If the eurocrats seek to achieve their ends by a rewrite of the Lisbon Treaty it will take longer than forever. The world will burn before they achieve an outcome. 

If the eurocrats had dealt with Greece in a realistic fashion a year or so ago (having Greece exit the euro-zone) then today alternatives would be possible. But they sought to achieve the impossible, their publics are turning against them and collapse beckons.

Mon, 09/05/2011 - 06:15 | 1633670 reload
reload's picture

The democratic credentials of the European commision are virtualy zero.

Commisioners are appointed by politicians and recieve fabulously generous lifetime benefits. Commisioners are not elected by citizens and citizens have no mechanism to remove them. It matters not how disengineous, corrupt, innefficient and self serving they are.

Legislation is packaged in mind numbing volumes of legal jargon. Most Euro MP`S do not get close to attempting to understand the complexity of what they are `voting` on. If questioned on specific legislation the Commisions stock response is `its a package, if you want X you will also accept Y & Z.

Deals are done behind closed doors, fifedoms and influence are constantly nurtured and grown. The citizen is the last on the list of considerations when descisions are made.

The EU has become a monster beyond the worst nightmares of even the most ardent Euro sceptics. Personaly I would accept the pain of collapse if we could have some real democracy as a result. I am not holding my breath. The current situation will be used by the institutions which have already proved to be unfit for purpose as a reason why they must have more power and influence.

It is an awful prospect.




Mon, 09/05/2011 - 08:53 | 1633825 Reptil
Reptil's picture


Detachment from free market economic principles in a spiral downwards, while political accountabillity has become a liabillity and is therefore dispensed with.

"It's dead, Jim."

My account manager at the ABN Amro advised me (unbeknownst of my previous investments) in june 2010 to invest in physical, and stay away from EFTs. I smiled. ABN Amro is state owned (was nationalised in 2008, this, after the board of directors and Groenink sold off the extensive international network, and collected substantial bonusses). Hip hip hurray for the state bank.. lol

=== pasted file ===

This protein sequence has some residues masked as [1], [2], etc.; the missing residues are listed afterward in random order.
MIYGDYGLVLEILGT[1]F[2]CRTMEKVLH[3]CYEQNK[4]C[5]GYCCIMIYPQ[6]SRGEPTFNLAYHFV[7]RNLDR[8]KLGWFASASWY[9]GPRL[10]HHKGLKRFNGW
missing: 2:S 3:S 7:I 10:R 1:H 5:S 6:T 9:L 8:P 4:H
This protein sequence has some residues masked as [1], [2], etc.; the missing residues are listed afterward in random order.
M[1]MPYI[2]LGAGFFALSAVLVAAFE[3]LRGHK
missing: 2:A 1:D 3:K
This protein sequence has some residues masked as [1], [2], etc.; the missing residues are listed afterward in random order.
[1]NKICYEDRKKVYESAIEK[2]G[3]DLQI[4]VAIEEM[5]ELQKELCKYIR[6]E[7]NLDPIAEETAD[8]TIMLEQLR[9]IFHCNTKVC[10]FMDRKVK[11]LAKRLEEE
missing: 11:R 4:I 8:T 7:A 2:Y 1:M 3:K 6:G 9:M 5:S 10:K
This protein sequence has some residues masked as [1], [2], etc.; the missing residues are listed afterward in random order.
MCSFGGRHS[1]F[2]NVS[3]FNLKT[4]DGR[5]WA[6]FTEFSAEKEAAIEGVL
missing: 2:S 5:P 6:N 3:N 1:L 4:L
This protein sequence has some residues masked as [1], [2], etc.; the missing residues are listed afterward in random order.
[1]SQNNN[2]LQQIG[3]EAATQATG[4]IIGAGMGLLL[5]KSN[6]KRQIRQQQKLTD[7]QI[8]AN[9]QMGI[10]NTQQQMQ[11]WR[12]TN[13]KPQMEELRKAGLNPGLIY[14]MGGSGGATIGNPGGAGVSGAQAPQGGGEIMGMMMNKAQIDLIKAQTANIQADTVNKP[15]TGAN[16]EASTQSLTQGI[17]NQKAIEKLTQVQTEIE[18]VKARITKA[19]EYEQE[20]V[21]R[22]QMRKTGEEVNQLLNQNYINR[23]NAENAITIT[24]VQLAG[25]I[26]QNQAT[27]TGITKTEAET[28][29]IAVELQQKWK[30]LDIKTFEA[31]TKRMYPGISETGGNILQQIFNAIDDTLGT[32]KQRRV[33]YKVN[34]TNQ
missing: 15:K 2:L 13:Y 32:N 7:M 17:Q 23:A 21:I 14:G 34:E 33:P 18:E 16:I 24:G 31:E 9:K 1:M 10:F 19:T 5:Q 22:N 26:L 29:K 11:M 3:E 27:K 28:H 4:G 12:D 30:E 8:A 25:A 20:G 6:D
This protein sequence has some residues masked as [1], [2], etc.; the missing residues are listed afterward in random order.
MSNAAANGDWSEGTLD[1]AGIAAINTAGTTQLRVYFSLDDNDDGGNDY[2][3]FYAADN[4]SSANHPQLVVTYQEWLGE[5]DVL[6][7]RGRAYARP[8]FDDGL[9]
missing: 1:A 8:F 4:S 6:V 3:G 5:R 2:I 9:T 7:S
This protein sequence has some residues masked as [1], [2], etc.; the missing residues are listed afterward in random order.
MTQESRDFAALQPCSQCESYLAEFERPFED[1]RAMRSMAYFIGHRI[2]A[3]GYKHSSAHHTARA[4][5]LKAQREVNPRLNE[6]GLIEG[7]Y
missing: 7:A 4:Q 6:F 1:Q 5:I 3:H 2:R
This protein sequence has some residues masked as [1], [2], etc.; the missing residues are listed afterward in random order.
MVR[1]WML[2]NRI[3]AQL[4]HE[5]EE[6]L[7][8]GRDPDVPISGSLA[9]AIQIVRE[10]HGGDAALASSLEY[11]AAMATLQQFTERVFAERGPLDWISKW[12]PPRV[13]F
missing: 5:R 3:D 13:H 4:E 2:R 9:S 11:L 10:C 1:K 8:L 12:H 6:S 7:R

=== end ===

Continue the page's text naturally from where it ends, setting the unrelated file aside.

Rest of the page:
Sun, 09/04/2011 - 21:10 | 1632890 arizona11912
arizona11912's picture

Hi Sushi,

The ECB knew from day one that that a unified Euro bond within the monetary union would be unveiled. It was just a matter of when they were going to reveal it. I've been waiting for these guys to say this for two years now. Give it a little time. It gets easier and easier for me to see how these guys work.

Sun, 09/04/2011 - 21:55 | 1633032 Which is worse ...
Which is worse - bankers or terrorists's picture

My theory is this: Germany LETS Greece go, in a Lehman-like way, just to create enough fear and distortion in the markets to get the EuroBond passed.

It's the only way Merkel gets re-elected. 

Sun, 09/04/2011 - 23:07 | 1633199 arizona11912
arizona11912's picture

I don't think the bankers will allow Greece to slip out of the matrix that easy. Maybe they'll sweep the Euro-bond issue until after the elections then implement the Euro-bond.

Sun, 09/04/2011 - 22:35 | 1633130 Which is worse ...
Which is worse - bankers or terrorists's picture

My theory is this: Germany LETS Greece go, in a Lehman-like way, just to create enough fear and distortion in the markets to get the EuroBond passed.

It's the only way Merkel gets re-elected. 

Mon, 09/05/2011 - 07:59 | 1633725 Filanderer
Filanderer's picture

Surprising that Sushi talks about US Elite and Europe Elite separately , there is only one real elite ruling both sides of the Atlantic.

Sun, 09/04/2011 - 17:46 | 1632243 john39
john39's picture

imagine my shock... calls for more centralized government control following an engineered collapse.  couldn't see that one coming.

Sun, 09/04/2011 - 17:55 | 1632269 tasmandevil
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Sun, 09/04/2011 - 17:56 | 1632276 Ahmeexnal
Ahmeexnal's picture

This is bullish for the Gulden.

Sun, 09/04/2011 - 18:01 | 1632298 tasmandevil
tasmandevil's picture

and for brigitte bardot by dutch masterpainter

Sun, 09/04/2011 - 17:53 | 1632251 Ahmeexnal
Ahmeexnal's picture

Schroeder is a scumbag.